Clive Davis Shares ‘Clive-isms’ on Music, Artists, His History, and Keeping an Open Mind

Clive Davis doesn’t do anything by half, and his 90th birthday is no exception. Not only will there be a star-studded party tonight at Cipriani in Lower Manhattan, there’s a four-part music-and-interview series on Paramount Plus culled from last year’s virtual pre-Grammy galas; a Clive Davis Gallery with personal items from across his career at New York University’s Brooklyn location; an interview on the “Rock & Roll High School With Pete Ganbarg” podcast airing April 14; a talk at the 92 St. Y on April 21; and two comprehensive, detailed articles here at Variety.

With two autobiographies, a documentary film and literally thousands of interviews over the course of his 60-plus year career, Davis’ history — from his childhood in Brooklyn to his early years at Columbia Records, to founding Arista and J Records and his current role as chief creative artist at Sony Music — has been well-documented, as has the crucial role he played in the careers of artists ranging from Simon & Garfunkel to Santana, Whitney Houston to Puff Daddy, Aretha Franklin to Alicia Keys and so many more. So for the main “Clive at 90” article, we spoke with many of the people who worked for him over the years, creating a rich alternate history of that career, which illuminates what a great executive, boss and mentor he is. You can read that article here. But we were offered an interview with the man himself as well.

To read the rest, visit the Variety article here.

Bruce Springsteen Sings From Quarantine, Patti Smith Dazzles, Alicia Keys Serenades at Clive Davis’ 90th Birthday Bash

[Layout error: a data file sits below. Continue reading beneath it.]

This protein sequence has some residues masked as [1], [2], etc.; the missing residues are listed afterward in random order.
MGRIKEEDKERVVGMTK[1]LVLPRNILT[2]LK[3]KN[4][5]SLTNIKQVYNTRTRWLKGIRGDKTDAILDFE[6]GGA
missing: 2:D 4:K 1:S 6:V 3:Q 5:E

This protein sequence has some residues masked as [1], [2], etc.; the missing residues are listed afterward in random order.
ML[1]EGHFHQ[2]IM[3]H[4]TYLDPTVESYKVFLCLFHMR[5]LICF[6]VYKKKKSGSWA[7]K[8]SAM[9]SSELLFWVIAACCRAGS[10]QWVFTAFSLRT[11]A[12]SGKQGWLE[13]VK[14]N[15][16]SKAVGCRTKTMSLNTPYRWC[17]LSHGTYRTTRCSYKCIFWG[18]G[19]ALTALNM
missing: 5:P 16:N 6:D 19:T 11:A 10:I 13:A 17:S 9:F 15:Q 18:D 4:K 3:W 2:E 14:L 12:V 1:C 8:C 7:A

There is exactly one person on earth who could be serenaded on his 90th birthday by (in order) Barry Manilow, Patti Smith, Dionne Warwick, Kenny G, Art Garfunkel, Earth Wind & Fire, Bruce Springsteen and Alicia Keys — and have the whole evening capped off by a brilliant Mark Ronson-helmed “megamix” of great songs from across that birthday boy’s 60-plus-year career. The answer is so obvious we’re not even going to bother.

Yes, Clive Davis’ 90th birthday party, held Wednesday night at the memorably named Cipriani South Street at Casa Cipriani in Lower Manhattan, was truly one for the ages. With around 600 guests and low-key performances, it was more intimate and not as large and elaborate as his pre-Grammy galas — well, relatively speaking, anyway. It was still the kind of event where you’re getting slightly annoyed at the person blocking the doorway until you realize it’s Martha Stewart; or you see a group of people coming up the stairs that includes Bernadette Peters, Tony Danza, Fran Drescher and Suzanne Somers; or you realize the two people in front of you who are about to effusively greet and embrace each other are Barry Manilow and Kenny G.

To read the rest, visit the Variety article here.

Clive Davis at 90: His Executives Recall the Man, the Mentor, the Music and the Long, Cold Meetings

Clive Davis’ name is a synonym for the ultimate record man.

In terms of success, influence, longevity, and the artists and executives he has mentored, he has no peer and probably never will. To give just one example, in 1972 he told a young Bruce Springsteen that the debut album he’d just submitted didn’t have any songs that would get played on the radio. Dejected but determined, that night Springsteen wrote “Spirit in the Night” and “Blinded by the Light” — and thanks Davis to this day for the tough love that spawned those two now-classics.

But that story and many others have been told countless times over the course of Davis’ 60-plus-year career, in two autobiographies, a documentary film and thousands of interviews. So for his 90th birthday, we took a different approach and spoke with 25 or so executives who were employed by Davis over the years — ranging from Ron Alexenburg, who worked with him in the late ‘60s and early ‘70s, to Sarah Weinstein Dennison, who joined his team in 2004 and is on the clock for his superstar-studded 90th birthday celebration tonight in New York City. (Apologies and no offense intended to those we didn’t speak with: We could have done an equally comprehensive article with at least five different sets of alums.)